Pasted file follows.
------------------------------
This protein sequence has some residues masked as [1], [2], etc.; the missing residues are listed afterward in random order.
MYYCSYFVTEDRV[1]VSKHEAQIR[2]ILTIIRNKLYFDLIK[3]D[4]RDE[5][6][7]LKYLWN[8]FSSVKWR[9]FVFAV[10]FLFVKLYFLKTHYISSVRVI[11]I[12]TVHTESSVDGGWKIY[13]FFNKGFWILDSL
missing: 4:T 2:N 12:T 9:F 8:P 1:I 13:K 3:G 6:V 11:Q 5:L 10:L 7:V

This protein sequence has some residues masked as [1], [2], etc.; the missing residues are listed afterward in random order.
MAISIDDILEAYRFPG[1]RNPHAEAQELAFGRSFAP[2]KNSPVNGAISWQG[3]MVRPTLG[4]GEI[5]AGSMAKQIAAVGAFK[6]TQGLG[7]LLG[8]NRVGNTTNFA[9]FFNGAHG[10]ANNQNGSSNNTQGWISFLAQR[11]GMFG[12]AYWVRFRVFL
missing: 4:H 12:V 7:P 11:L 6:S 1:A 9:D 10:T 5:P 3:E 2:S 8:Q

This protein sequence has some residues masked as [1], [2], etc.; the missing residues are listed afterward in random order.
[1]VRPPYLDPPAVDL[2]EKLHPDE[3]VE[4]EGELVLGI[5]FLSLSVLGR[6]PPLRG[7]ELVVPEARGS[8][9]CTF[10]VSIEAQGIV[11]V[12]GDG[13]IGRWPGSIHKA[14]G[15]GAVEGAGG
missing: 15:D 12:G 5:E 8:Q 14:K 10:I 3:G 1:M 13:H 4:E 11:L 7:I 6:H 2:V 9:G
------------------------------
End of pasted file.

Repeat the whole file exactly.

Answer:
This protein sequence has some residues masked as [1], [2], etc.; the missing residues are listed afterward in random order.
MYYCSYFVTEDRV[1]VSKHEAQIR[2]ILTIIRNKLYFDLIK[3]D[4]RDE[5][6][7]LKYLWN[8]FSSVKWR[9]FVFAV[10]FLFVKLYFLKTHYISSVRVI[11]I[12]TVHTESSVDGGWKIY[13]FFNKGFWILDSL
missing: 4:T 2:N 12:T 9:F 8:P 1:I 13:K 3:G 6:V 11:Q 5:L 10:L 7:V

This protein sequence has some residues masked as [1], [2], etc.; the missing residues are listed afterward in random order.
MAISIDDILEAYRFPG[1]RNPHAEAQELAFGRSFAP[2]KNSPVNGAISWQG[3]MVRPTLG[4]GEI[5]AGSMAKQIAAVGAFK[6]TQGLG[7]LLG[8]NRVGNTTNFA[9]FFNGAHG[10]ANNQNGSSNNTQGWISFLAQR[11]GMFG[12]AYWVRFRVFL
missing: 4:H 12:V 7:P 11:L 6:S 1:A 9:D 10:T 5:P 3:E 2:S 8:Q

This protein sequence has some residues masked as [1], [2], etc.; the missing residues are listed afterward in random order.
[1]VRPPYLDPPAVDL[2]EKLHPDE[3]VE[4]EGELVLGI[5]FLSLSVLGR[6]PPLRG[7]ELVVPEARGS[8][9]CTF[10]VSIEAQGIV[11]V[12]GDG[13]IGRWPGSIHKA[14]G[15]GAVEGAGG
missing: 15:D 12:G 5:E 8:Q 14:K 10:I 3:G 1:M 13:H 4:E 11:L 7:I 6:H 2:V 9:G